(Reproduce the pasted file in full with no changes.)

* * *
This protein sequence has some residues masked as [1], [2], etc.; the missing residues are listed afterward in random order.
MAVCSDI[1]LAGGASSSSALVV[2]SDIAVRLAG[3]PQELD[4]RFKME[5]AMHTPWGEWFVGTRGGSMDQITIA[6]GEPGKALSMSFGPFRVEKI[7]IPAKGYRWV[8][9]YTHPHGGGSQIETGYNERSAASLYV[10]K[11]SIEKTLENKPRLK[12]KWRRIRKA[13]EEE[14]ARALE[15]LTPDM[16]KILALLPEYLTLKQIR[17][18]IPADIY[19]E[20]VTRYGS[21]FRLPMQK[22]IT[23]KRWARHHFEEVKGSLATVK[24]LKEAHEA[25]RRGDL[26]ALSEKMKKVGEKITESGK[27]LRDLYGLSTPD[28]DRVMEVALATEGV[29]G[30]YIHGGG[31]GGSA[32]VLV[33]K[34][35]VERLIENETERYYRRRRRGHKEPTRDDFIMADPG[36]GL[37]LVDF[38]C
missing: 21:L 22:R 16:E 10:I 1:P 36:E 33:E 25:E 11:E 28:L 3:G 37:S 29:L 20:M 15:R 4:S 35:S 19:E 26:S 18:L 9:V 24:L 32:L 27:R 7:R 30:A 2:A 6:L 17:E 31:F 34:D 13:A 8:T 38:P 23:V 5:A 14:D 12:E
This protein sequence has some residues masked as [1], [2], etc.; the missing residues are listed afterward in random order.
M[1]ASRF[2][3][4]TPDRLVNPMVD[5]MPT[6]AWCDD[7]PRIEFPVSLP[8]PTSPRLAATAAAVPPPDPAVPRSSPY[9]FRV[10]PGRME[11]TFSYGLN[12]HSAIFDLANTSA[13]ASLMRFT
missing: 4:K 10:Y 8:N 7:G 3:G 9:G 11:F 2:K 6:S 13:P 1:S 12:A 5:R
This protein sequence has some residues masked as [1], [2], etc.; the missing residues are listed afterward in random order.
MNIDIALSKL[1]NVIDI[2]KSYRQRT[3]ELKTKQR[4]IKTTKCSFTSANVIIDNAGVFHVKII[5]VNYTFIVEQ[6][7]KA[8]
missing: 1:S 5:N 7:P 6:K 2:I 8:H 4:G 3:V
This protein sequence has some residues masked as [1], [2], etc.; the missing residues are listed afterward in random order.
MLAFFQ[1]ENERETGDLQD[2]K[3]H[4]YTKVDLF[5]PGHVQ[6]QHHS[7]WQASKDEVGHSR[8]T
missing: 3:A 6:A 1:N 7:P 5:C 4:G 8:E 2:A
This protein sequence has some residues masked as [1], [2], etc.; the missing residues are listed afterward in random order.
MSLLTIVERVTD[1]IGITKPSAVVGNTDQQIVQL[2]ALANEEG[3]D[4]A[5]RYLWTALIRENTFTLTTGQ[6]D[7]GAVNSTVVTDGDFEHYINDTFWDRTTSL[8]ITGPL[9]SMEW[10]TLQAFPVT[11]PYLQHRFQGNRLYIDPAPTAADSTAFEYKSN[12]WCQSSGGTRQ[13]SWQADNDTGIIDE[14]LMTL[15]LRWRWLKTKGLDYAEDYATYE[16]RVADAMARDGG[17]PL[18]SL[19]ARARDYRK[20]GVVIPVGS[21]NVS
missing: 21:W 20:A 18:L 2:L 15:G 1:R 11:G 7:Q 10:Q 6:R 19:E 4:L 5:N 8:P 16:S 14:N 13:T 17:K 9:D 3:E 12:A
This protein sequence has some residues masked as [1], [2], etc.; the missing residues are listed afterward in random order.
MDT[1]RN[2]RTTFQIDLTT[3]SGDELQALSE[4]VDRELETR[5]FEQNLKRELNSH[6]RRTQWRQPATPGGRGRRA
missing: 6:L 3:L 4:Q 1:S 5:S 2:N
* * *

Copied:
This protein sequence has some residues masked as [1], [2], etc.; the missing residues are listed afterward in random order.
MAVCSDI[1]LAGGASSSSALVV[2]SDIAVRLAG[3]PQELD[4]RFKME[5]AMHTPWGEWFVGTRGGSMDQITIA[6]GEPGKALSMSFGPFRVEKI[7]IPAKGYRWV[8][9]YTHPHGGGSQIETGYNERSAASLYV[10]K[11]SIEKTLENKPRLK[12]KWRRIRKA[13]EEE[14]ARALE[15]LTPDM[16]KILALLPEYLTLKQIR[17][18]IPADIY[19]E[20]VTRYGS[21]FRLPMQK[22]IT[23]KRWARHHFEEVKGSLATVK[24]LKEAHEA[25]RRGDL[26]ALSEKMKKVGEKITESGK[27]LRDLYGLSTPD[28]DRVMEVALATEGV[29]G[30]YIHGGG[31]GGSA[32]VLV[33]K[34][35]VERLIENETERYYRRRRRGHKEPTRDDFIMADPG[36]GL[37]LVDF[38]C
missing: 21:L 22:R 16:E 10:I 1:P 36:E 33:E 25:E 11:E 28:L 3:G 37:S 29:L 20:M 15:R 4:S 35:S 19:E 26:S 18:L 9:V 24:L 32:L 27:R 7:R 30:A 2:A 6:L 17:E 31:F 34:D 13:A 8:T 38:P 23:V 5:A 14:D 12:E
This protein sequence has some residues masked as [1], [2], etc.; the missing residues are listed afterward in random order.
M[1]ASRF[2][3][4]TPDRLVNPMVD[5]MPT[6]AWCDD[7]PRIEFPVSLP[8]PTSPRLAATAAAVPPPDPAVPRSSPY[9]FRV[10]PGRME[11]TFSYGLN[12]HSAIFDLANTSA[13]ASLMRFT
missing: 4:K 10:Y 8:N 7:G 3:G 9:G 11:F 2:K 6:S 13:P 1:S 12:A 5:R
This protein sequence has some residues masked as [1], [2], etc.; the missing residues are listed afterward in random order.
MNIDIALSKL[1]NVIDI[2]KSYRQRT[3]ELKTKQR[4]IKTTKCSFTSANVIIDNAGVFHVKII[5]VNYTFIVEQ[6][7]KA[8]
missing: 1:S 5:N 7:P 6:K 2:I 8:H 4:G 3:V
This protein sequence has some residues masked as [1], [2], etc.; the missing residues are listed afterward in random order.
MLAFFQ[1]ENERETGDLQD[2]K[3]H[4]YTKVDLF[5]PGHVQ[6]QHHS[7]WQASKDEVGHSR[8]T
missing: 3:A 6:A 1:N 7:P 5:C 4:G 8:E 2:A
This protein sequence has some residues masked as [1], [2], etc.; the missing residues are listed afterward in random order.
MSLLTIVERVTD[1]IGITKPSAVVGNTDQQIVQL[2]ALANEEG[3]D[4]A[5]RYLWTALIRENTFTLTTGQ[6]D[7]GAVNSTVVTDGDFEHYINDTFWDRTTSL[8]ITGPL[9]SMEW[10]TLQAFPVT[11]PYLQHRFQGNRLYIDPAPTAADSTAFEYKSN[12]WCQSSGGTRQ[13]SWQADNDTGIIDE[14]LMTL[15]LRWRWLKTKGLDYAEDYATYE[16]RVADAMARDGG[17]PL[18]SL[19]ARARDYRK[20]GVVIPVGS[21]NVS
missing: 21:W 20:A 18:L 2:L 15:G 1:R 11:G 7:Q 10:Q 6:R 19:E 4:L 5:N 8:P 16:S 14:N 13:T 17:K 9:D 3:E 12:A
This protein sequence has some residues masked as [1], [2], etc.; the missing residues are listed afterward in random order.
MDT[1]RN[2]RTTFQIDLTT[3]SGDELQALSE[4]VDRELETR[5]FEQNLKRELNSH[6]RRTQWRQPATPGGRGRRA
missing: 6:L 3:L 4:Q 1:S 5:S 2:N